NCR sought a new innovative learning strategy that leveraged performance analytics, technology, and sound instructional design to transform the way customer engineers were trained. This included:

  • Leveraging performance analytics. RPS mined and analyzed data from 860,000 work orders, performed by 3,500 customer engineers around the United States.

The analysis included the areas of failure, root causes of these incidents, actual repairs performed, and revisit rates for each of these work orders. Some of the insights gained from these performance analytics included the following: the majority of work orders were covered by 20 most frequent areas of failure; performance profiles for individual customer engineers were mapped to targeted training interventions; and a U.S. density analysis with the most optimum delivery network (one hub and four spokes). 

  • Blending the curriculum with learning technology and a performance support tool. RPS applied its curriculum architecture process to dissect more than 800 lessons from the on-boarding program and allocated learning objectives to the most appropriate media. This curriculum analysis resulted in the design, development, and launch of new learning modules including online diagnostics exercises or highly interactive simulations. The remaining part of the curriculum was streamlined to remove duplicative content and better align learning with NCR actual field challenges. Over time, RPS progressively introduced new learning technology such as interactive PDFs, “chalk-talk” and emerging issue videos, virtual classroom training, and a new performance support tool.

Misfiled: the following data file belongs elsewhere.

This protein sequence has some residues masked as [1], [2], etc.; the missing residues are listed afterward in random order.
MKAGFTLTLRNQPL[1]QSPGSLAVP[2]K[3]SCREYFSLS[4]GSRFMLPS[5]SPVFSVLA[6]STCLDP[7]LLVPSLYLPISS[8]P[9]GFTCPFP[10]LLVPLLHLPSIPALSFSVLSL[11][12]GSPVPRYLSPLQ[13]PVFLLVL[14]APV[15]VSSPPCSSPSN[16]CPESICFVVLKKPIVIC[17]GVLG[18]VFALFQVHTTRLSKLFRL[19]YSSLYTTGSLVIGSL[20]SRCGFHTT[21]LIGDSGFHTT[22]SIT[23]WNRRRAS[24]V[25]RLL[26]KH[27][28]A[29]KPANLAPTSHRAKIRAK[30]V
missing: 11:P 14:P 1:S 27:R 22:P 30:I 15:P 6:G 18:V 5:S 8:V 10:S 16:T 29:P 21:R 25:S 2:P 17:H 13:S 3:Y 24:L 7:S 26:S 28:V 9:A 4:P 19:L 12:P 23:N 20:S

Results: The new strategy resulted in improved learning system efficiency, accelerated time to competency, and increased employee engagement with a modern learning approach. NCR experienced these results:

  • Annual training completions increased by 167 percent to nearly 60,000 annual completions
  • Annual training-related costs (including travel, facility, parts, learning management system, development, delivery, sub-contracts, and learning management team) were reduced by 17 percent
  • Time to productivity was reduced to eight weeks (from 20 weeks prior to implementing the new curriculum) while maintaining the same level of performance
  • Blended learning solution also generated 6,959 new international completions

NCR reinvested part of the savings to establish a new hub-and-spoke model, and bring training closer to the field. Leveraging the outcome of the analytics studies, the organization decided to establish a network of four new training satellites in the West, South, East, and Mid- West, together with headquarters in Georgia. This new facility footprint increases coverage from six percent of learners able to drive to the next training location to nearly 49 percent.

With NCR’s 60 percent improvement in the ability to turn a new hire into a productive employee, the organization reduced non-productive employee expenses and lost revenue opportunities, and enhanced the company’s agility and reactiveness to meet new and evolving business demands.

The creation of a more efficient training program that leverages analytics has enabled RPS to demonstrate business value obtained by NCR.

Gary Bragar is HRO research director for NelsonHall.

Posted October 20, 2015 in Engaged Workforcein Learning